A war ensues between three demigod brothers. One, trained to rule Erebos, is violently replaced. One forced to return to his homeland and lead the dream-gods of the Oneiroi. And one is charged with the impossible task of protecting Lucessa. How is she linked to the Oneiroi? Why do two brothers seek to keep her hidden and protected? And how does another plan to use her against the two demigods who love her?

Will Lucessa’s dream man have the courage to claim her as his own or will he bow to the command of another, forsaking the one he loves?

Please join me in welcoming Christina McKnight author of Only in Her Dreams!

Hi Christina! Tell us a little about your current release.

Only in Her Dreams is a modern spin on a Greek legend–the new direction of Urban Fantasy and Paranormal Romance, moving from angels, demons, vampires, and witches and toward the realm of demigods.

What was your inspiration behind this book?

Only in Her Dreams actually came to me in a dream. Ironic, I know. Several times I dreamt of a man watching me. He never approached, moved, or spoke, but stayed silently in the background. I starting thinking: Who is this guy? What does he want?

A fellow writer -and self-proclaimed dream expert- said the man may be someone I’ve come into contact with recently. My next question: What if this mystery man from my dream showed up in real life?
Only In Her Dreams, The Oneiroi Book 1 took off from there.

Why did you choose this particular genre?

The urban fantasy genre found me! Before writing Only In Her Dreams, I’d primarily written historical romance with a few paranormal elements thrown in for fun. I was completely out of my comfort zone when I saw the direction my characters were taking me. I tried to rein them in and force them into a genre I was more at ease with…alas, they had other ideas!

Who inspired you to become a writer?

How can I narrow this done to one? I can’t, so I’ll limit it to a certain genre. I grew up reading Historical Romance novels. My idea of what equates to a great story was molded by Christina Dodd, Amanda Quick, Stephanie Laurens, Pamela Britton, and Julia Quinn. I’ll stop there! My addiction started at a young age. I’d pilfer my mom’s romance novels from her bookshelf. By age thirteen, I’d finished all the Little House books, the Anne of Green Gables series, and everything by R.L Stine…what’s a girl to do? When I was eighteen, I inherited my great-grandmother’s collection of 1970-1980s bodice rippers. I was in heaven! I still have most of them waiting in storage until my home library is built (a girl can dream!).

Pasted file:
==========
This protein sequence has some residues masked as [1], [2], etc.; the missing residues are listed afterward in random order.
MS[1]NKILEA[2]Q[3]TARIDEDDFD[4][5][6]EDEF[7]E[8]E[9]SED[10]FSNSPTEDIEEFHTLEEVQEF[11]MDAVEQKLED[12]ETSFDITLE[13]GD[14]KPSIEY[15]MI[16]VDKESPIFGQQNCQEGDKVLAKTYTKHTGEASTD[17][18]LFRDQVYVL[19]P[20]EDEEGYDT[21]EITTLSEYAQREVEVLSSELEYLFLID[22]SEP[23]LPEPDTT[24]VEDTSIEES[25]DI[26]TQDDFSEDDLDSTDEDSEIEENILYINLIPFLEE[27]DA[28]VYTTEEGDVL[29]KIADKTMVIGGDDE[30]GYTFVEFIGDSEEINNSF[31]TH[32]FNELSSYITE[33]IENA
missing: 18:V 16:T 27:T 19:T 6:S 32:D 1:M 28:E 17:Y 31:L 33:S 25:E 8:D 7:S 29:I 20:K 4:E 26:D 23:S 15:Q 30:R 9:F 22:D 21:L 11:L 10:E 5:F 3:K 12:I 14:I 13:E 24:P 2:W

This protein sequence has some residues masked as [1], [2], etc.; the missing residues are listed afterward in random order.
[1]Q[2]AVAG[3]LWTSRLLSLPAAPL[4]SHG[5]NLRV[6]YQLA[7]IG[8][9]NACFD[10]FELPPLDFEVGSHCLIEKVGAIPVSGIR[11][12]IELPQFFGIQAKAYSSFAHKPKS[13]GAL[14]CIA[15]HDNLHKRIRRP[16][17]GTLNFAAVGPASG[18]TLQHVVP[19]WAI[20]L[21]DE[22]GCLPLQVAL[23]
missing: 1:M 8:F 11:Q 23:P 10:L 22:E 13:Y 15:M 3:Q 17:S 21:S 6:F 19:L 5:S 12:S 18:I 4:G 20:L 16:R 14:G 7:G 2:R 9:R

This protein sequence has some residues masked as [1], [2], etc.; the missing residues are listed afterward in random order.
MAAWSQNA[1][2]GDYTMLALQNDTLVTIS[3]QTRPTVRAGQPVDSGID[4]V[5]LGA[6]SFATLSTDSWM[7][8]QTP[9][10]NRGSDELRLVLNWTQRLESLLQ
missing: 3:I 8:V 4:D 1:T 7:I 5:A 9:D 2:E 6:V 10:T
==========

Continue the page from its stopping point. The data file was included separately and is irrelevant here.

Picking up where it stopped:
What do you find is your biggest writing struggle?

This is a no-brainer for me: EDITING! I love getting feedback on my writing, but it is difficult for me to incorporate changes into my novels. Deviating from my original story is hard because every detail I write is linked to another occurrence in the book…or the next book in the series. This makes it imperative that I really think through any major plot or character changes. 

Any tips for new writers? 

Ask questions! Seek out other writers and learn as much as you can from their experiences. I have a wonderful support group of authors, some indie and a few traditional. Something I’ve learned is that writers are more than happy to share what they’ve learned. And if they don’t know the answer, they will point you to another writer who does. In addition, you must be willing to help others. Share what you learn with other new writers. Remember, you were once in their spot.